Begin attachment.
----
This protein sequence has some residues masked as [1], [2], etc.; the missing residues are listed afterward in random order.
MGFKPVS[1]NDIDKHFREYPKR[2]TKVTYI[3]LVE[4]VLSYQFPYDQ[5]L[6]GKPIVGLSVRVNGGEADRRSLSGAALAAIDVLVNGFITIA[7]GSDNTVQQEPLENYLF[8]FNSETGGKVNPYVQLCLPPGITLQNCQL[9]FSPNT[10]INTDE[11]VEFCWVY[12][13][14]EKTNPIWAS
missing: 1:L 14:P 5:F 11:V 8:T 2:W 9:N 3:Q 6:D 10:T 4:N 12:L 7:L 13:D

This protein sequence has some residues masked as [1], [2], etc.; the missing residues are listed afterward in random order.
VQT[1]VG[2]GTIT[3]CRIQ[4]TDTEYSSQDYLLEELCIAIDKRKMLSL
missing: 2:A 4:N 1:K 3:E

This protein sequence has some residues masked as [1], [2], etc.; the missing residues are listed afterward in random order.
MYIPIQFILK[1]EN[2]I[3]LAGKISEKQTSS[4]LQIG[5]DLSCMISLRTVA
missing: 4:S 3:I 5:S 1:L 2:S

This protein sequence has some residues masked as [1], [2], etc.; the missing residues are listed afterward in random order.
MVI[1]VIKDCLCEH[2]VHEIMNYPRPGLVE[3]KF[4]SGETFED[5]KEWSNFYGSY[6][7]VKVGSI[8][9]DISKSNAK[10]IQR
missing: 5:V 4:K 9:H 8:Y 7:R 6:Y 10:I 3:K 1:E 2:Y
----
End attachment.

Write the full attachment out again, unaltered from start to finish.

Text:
This protein sequence has some residues masked as [1], [2], etc.; the missing residues are listed afterward in random order.
MGFKPVS[1]NDIDKHFREYPKR[2]TKVTYI[3]LVE[4]VLSYQFPYDQ[5]L[6]GKPIVGLSVRVNGGEADRRSLSGAALAAIDVLVNGFITIA[7]GSDNTVQQEPLENYLF[8]FNSETGGKVNPYVQLCLPPGITLQNCQL[9]FSPNT[10]INTDE[11]VEFCWVY[12][13][14]EKTNPIWAS
missing: 1:L 14:P 5:F 11:V 8:T 2:W 9:N 3:Q 6:D 10:T 4:N 12:L 7:L 13:D

This protein sequence has some residues masked as [1], [2], etc.; the missing residues are listed afterward in random order.
VQT[1]VG[2]GTIT[3]CRIQ[4]TDTEYSSQDYLLEELCIAIDKRKMLSL
missing: 2:A 4:N 1:K 3:E

This protein sequence has some residues masked as [1], [2], etc.; the missing residues are listed afterward in random order.
MYIPIQFILK[1]EN[2]I[3]LAGKISEKQTSS[4]LQIG[5]DLSCMISLRTVA
missing: 4:S 3:I 5:S 1:L 2:S

This protein sequence has some residues masked as [1], [2], etc.; the missing residues are listed afterward in random order.
MVI[1]VIKDCLCEH[2]VHEIMNYPRPGLVE[3]KF[4]SGETFED[5]KEWSNFYGSY[6][7]VKVGSI[8][9]DISKSNAK[10]IQR
missing: 5:V 4:K 9:H 8:Y 7:R 6:Y 10:I 3:K 1:E 2:Y